As I am sure most of you are now aware, on 26 July 2017 the Supreme court ruled that the current Tribunal fees regime was unlawful. This has resulted in a period of great uncertainty in employment law as the government scrambles to implement a new, legal, fee structure as soon as possible.
In the meantime, the government has committed to refunding all Tribunal fees that have been paid and Tribunals have stopped accepting ET fees until a new system is devised.
So, perhaps the biggest question that now remains is: what about the Claimants who lost out on access to justice due to unlawful fees?
Since the ruling a large number of claims have been lodged in the Employment Tribunals which cite the Judgment in R (on the application of Unison) v Lord Chancellor. These claims are being brought by individuals who had their original claims struck out for not paying fees, or allege that they were unable to bring a claim due to the cost of the fees. Clearly these Claimants have suffered due to the unlawful fee structure that the government implemented. However, remedy for these Claimants remains an unknown.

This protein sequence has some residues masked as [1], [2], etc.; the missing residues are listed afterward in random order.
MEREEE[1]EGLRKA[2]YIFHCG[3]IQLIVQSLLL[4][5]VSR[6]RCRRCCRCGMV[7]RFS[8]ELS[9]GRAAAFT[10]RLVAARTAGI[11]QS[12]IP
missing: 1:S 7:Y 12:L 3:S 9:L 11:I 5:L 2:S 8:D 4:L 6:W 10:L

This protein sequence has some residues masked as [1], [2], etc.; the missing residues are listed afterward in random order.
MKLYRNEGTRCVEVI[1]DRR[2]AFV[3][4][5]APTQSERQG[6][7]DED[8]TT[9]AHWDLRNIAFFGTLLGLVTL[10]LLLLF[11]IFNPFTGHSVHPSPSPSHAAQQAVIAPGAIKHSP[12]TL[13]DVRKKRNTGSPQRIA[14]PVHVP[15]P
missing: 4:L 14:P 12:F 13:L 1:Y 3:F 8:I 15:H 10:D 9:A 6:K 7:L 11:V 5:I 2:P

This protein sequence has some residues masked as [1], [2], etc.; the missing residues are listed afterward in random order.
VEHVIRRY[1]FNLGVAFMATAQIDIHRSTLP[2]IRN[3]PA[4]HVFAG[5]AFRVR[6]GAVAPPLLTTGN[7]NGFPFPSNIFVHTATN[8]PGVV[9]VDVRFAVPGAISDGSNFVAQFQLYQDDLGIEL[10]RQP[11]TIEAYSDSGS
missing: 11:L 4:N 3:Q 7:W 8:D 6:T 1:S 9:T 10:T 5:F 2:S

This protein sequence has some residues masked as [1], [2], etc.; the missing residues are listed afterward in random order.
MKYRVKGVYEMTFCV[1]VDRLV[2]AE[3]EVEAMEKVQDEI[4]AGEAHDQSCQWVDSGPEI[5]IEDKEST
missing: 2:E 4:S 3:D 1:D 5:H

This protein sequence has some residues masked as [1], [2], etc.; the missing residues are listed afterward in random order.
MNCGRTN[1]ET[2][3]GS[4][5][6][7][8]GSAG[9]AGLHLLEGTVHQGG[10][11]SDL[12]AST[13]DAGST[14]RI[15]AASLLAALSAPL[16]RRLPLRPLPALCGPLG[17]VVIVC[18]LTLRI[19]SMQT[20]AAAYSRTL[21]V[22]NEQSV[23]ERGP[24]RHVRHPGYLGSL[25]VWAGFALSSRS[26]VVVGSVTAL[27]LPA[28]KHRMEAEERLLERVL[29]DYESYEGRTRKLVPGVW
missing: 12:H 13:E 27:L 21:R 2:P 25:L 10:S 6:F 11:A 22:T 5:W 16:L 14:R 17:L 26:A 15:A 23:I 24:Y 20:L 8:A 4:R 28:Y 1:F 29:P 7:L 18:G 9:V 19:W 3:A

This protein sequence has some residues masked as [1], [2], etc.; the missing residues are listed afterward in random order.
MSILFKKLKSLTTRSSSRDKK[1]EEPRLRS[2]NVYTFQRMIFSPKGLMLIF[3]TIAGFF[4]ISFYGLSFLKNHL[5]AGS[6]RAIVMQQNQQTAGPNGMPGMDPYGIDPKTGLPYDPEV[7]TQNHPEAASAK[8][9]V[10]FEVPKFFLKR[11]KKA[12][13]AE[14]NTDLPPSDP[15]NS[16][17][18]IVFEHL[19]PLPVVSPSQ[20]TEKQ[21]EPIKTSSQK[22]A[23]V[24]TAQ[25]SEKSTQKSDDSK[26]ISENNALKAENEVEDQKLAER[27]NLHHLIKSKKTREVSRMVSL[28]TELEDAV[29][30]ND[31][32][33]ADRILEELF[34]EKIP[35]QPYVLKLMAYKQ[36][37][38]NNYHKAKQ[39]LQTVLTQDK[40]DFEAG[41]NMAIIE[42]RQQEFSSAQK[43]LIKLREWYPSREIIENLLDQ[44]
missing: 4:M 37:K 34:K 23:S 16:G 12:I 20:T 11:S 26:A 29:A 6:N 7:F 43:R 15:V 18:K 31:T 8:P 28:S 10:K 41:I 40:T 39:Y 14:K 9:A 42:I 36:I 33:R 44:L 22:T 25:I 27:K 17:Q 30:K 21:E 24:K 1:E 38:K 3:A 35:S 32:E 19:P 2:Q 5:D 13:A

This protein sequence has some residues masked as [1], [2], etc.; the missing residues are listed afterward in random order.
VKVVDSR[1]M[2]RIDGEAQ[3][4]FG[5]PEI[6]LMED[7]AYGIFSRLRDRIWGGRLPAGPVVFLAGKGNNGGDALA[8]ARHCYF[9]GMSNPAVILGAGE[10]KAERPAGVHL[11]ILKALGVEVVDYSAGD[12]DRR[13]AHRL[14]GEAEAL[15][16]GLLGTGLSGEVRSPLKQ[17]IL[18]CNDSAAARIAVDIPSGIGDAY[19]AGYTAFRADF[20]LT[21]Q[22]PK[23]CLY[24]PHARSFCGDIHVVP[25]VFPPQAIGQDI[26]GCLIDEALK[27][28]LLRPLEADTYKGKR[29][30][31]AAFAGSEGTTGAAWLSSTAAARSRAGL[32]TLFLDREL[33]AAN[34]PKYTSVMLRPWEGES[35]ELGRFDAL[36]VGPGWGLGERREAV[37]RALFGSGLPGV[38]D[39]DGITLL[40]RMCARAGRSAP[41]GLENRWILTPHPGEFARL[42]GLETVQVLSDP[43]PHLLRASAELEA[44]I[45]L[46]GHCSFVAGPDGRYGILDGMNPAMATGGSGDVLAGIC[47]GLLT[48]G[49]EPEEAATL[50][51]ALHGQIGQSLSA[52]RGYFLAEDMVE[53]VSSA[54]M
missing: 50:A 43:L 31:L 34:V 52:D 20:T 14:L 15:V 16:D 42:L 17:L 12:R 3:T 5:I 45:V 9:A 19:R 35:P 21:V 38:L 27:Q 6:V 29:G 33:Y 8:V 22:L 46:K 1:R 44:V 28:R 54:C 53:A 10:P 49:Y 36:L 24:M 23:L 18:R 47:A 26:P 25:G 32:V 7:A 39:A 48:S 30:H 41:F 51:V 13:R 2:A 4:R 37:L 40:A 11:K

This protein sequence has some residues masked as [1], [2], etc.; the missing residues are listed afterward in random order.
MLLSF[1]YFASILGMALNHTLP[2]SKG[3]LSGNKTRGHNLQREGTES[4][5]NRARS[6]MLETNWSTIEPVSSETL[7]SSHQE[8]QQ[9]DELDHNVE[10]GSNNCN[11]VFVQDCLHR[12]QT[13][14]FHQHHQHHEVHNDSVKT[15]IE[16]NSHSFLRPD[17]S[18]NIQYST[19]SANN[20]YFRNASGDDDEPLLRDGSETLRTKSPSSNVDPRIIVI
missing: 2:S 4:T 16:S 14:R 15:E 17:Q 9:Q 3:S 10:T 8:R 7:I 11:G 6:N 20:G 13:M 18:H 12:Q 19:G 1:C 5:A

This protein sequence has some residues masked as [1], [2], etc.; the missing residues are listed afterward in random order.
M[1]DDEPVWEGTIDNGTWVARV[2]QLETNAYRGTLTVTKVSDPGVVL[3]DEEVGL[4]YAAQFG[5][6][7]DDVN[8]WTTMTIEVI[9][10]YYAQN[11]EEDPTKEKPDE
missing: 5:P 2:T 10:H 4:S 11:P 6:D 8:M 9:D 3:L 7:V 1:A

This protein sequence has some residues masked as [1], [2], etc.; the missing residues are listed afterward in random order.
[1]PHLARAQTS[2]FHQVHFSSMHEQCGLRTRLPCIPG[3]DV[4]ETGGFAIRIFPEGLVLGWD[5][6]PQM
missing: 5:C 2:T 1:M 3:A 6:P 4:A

On 9 August 2017, the President of the Employment Tribunal, Brian Doyle, made an order to stay all claims citing the Supreme Court’s Judgment on fees, to await the decisions from the MOJ and HMCTS on how to deal with the practical issues arising out of the decision. However, the Stay was then lifted on 18 August 2017 without any further clarification of any process to reclaim fees or the view to be taken on “barred” claims. It has been stated, rather vaguely, by the government that they hope to publish guidance on how to claim for refunds this month.
Arguably if the government has already committed to repaying fees that were shown to deprive Claimants of access to justice it would seem nonsensical to not also allow the Claimants most directly disadvantaged by the fees some form of remedy as well.
Needless to say, the implications of the Judgment are wide ranging and complicated. But regardless of that, the government must now act quickly and efficiently to avoid any further failure to provide access to justice for the Claimants now left in limbo.